The U.S. Department of Agriculture (USDA) announced this week the approval of hemp production plans for two more states and three more Indian tribes.
The states to get the green light were South Carolina and West Virginia, making them the thirteenth and fourteenth states to gain approval. The tribe plans approved this week were for the Oglala Sioux Tribe, the Seneca Nation of Indians and the Turtle Mountain Band of Chippewa Indians.
The total approved plans stood at 31 after the announcement. USDA says it is continuing to receive and review hemp production plans from states and tribes.
The South Carolina Department of Agriculture hadn’t mentioned anything about the approval at the time of writing, but a couple of weeks ago it announced it had made some modifications to the state’s hemp farming permit application process to allow farmers to navigate the process more easily in light of the COVID-19 situation. For example, the mandatory in-person orientation for hemp farming permit applicants was changed so it could be completed online. The deadline to apply for a hemp farming permit was March 31 – it will be interesting to see what sort of interest it generated.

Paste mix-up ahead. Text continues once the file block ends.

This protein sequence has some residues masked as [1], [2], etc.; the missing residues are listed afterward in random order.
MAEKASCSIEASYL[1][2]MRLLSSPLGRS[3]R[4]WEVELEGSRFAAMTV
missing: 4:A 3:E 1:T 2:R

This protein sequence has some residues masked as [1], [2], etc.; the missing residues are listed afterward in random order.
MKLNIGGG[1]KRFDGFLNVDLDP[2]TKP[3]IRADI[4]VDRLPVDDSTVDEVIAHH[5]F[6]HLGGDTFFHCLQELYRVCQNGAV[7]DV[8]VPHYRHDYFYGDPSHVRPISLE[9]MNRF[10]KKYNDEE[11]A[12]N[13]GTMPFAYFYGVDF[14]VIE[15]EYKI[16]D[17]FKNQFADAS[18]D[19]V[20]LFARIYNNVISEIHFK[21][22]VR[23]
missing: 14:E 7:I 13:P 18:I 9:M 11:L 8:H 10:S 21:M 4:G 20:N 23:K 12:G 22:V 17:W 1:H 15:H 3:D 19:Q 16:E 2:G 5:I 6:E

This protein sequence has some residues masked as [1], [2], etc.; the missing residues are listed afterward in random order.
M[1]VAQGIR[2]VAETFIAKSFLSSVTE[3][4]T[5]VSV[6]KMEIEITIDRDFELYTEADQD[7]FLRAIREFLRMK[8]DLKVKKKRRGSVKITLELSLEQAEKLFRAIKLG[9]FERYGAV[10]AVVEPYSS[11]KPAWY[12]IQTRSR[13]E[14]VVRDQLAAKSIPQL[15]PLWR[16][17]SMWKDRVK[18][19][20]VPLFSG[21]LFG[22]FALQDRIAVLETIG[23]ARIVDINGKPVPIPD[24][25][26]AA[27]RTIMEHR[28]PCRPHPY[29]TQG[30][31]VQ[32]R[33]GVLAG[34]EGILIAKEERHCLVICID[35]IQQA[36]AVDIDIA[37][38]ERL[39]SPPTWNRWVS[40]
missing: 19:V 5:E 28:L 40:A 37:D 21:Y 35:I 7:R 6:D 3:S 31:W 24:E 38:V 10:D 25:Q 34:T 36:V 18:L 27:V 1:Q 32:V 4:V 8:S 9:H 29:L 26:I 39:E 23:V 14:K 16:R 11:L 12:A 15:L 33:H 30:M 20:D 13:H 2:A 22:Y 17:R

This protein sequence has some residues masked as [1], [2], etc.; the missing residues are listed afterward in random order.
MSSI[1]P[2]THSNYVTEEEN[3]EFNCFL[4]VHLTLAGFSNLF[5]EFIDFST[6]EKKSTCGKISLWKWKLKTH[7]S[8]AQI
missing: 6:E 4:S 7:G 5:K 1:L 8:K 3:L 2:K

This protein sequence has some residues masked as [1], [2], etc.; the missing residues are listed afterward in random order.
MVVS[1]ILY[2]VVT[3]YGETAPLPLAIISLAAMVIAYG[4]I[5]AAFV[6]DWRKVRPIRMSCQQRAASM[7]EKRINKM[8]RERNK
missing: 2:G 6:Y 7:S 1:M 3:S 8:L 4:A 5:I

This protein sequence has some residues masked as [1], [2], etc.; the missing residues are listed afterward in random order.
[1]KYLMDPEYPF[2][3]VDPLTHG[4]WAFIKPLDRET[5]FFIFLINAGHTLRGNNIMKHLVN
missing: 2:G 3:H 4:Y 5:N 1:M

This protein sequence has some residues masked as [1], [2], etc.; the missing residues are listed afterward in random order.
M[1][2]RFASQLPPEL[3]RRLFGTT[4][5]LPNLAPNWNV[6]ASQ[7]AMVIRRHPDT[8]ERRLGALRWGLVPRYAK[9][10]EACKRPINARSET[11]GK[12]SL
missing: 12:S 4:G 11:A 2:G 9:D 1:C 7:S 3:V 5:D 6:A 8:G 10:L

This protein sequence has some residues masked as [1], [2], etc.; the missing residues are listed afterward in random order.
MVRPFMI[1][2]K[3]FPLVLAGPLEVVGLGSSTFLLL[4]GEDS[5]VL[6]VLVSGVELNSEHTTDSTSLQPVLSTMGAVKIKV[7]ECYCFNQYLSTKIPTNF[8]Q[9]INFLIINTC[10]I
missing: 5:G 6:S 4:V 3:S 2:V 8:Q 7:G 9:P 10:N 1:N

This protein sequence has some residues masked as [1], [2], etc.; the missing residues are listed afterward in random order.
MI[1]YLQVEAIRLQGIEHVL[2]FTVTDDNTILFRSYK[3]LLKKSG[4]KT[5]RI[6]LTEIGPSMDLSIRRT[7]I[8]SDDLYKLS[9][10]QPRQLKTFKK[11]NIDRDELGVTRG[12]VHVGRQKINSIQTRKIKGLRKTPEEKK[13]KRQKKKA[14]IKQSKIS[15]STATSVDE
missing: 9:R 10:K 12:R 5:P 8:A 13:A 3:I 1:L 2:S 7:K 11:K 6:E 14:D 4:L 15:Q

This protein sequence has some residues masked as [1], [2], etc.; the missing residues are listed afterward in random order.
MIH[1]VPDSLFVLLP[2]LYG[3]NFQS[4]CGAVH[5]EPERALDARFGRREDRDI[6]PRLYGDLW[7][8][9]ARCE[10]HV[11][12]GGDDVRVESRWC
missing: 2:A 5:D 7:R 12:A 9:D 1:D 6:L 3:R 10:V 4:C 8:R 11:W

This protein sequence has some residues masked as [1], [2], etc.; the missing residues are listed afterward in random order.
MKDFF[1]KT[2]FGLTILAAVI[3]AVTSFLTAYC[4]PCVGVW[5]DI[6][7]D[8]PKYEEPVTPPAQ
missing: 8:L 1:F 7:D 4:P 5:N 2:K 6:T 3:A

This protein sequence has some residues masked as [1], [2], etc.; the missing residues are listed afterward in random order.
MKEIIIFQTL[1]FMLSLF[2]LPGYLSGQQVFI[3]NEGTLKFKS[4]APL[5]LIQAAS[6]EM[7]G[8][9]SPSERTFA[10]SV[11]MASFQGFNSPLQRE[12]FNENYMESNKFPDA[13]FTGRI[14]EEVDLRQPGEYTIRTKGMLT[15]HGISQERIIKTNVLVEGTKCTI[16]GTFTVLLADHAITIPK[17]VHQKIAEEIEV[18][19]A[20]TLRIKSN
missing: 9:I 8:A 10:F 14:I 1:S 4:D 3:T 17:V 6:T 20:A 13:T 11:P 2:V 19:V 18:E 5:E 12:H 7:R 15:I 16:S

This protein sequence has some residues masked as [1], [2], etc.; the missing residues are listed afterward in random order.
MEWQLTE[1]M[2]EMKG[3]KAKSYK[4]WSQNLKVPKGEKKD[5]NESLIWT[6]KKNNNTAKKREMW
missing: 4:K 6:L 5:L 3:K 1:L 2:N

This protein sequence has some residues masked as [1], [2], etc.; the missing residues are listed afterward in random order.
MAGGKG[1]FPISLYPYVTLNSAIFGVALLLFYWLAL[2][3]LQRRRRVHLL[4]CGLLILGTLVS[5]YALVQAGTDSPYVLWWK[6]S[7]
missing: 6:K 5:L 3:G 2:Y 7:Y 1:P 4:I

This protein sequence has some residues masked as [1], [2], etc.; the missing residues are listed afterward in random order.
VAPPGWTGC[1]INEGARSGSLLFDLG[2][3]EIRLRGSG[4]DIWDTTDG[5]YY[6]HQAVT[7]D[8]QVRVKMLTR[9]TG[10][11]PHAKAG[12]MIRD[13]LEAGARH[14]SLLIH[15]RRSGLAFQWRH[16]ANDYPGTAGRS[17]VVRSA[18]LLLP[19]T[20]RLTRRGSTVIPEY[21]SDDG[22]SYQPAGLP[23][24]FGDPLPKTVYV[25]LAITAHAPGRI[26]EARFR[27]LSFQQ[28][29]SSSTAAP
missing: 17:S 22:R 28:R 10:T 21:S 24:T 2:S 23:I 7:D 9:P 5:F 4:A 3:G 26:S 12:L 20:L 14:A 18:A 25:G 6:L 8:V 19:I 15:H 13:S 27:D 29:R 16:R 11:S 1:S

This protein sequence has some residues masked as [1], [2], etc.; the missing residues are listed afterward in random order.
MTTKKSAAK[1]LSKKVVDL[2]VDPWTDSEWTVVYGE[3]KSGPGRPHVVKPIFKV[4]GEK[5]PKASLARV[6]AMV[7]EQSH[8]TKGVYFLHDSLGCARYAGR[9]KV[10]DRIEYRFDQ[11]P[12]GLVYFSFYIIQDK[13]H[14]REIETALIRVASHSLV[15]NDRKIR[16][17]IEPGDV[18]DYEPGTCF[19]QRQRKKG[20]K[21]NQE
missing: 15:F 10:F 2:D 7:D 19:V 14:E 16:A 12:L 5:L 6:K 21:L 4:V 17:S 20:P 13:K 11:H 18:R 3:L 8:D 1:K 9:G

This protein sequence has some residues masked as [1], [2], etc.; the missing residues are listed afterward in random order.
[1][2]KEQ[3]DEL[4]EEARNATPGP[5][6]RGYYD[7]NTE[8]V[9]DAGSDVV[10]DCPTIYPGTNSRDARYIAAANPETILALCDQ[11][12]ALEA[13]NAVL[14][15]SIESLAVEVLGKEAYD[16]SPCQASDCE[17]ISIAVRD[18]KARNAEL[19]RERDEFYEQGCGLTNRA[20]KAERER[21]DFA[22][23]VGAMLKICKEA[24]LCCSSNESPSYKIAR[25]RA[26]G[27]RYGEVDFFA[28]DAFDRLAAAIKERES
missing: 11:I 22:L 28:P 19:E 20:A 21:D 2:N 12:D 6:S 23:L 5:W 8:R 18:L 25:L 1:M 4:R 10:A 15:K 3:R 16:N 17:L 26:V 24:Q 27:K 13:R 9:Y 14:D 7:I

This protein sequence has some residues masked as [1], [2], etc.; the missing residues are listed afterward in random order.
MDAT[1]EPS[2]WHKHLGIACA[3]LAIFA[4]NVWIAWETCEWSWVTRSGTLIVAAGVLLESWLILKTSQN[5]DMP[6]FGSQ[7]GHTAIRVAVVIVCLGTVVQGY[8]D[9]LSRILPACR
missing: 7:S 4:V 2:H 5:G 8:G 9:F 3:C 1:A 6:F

The West Virginia Department of Agriculture was also quiet on the announcement.
The 2018 Farm Bill, which made hemp legal, directed USDA to develop a regulatory oversight program for domestic production of hemp and charged it with the task of approving hemp production plans submitted by states and Indian tribes. States and tribes are currently not compelled to operate under the 2018 Farm Bill at this point – they can still to choose to run programs under the provisions of the 2014 Farm Bill for this year only; and a number of states have chosen to do so.
The coronavirus situation has been having an impact on this season growing season, with Hemp Industry Daily recently reporting some producers have been scrambling to confirm their orders of hemp seed and young plants earlier than they otherwise may have. Thankfully food and agriculture are considered essential industries and this means hemp farmers shouldn’t be stopped from planting.
But for those states that are in the midst of sorting out licencing, regulatory and other related issues, there could be some delays as attention is increasingly turned to dealing with the fallout from COVID-19.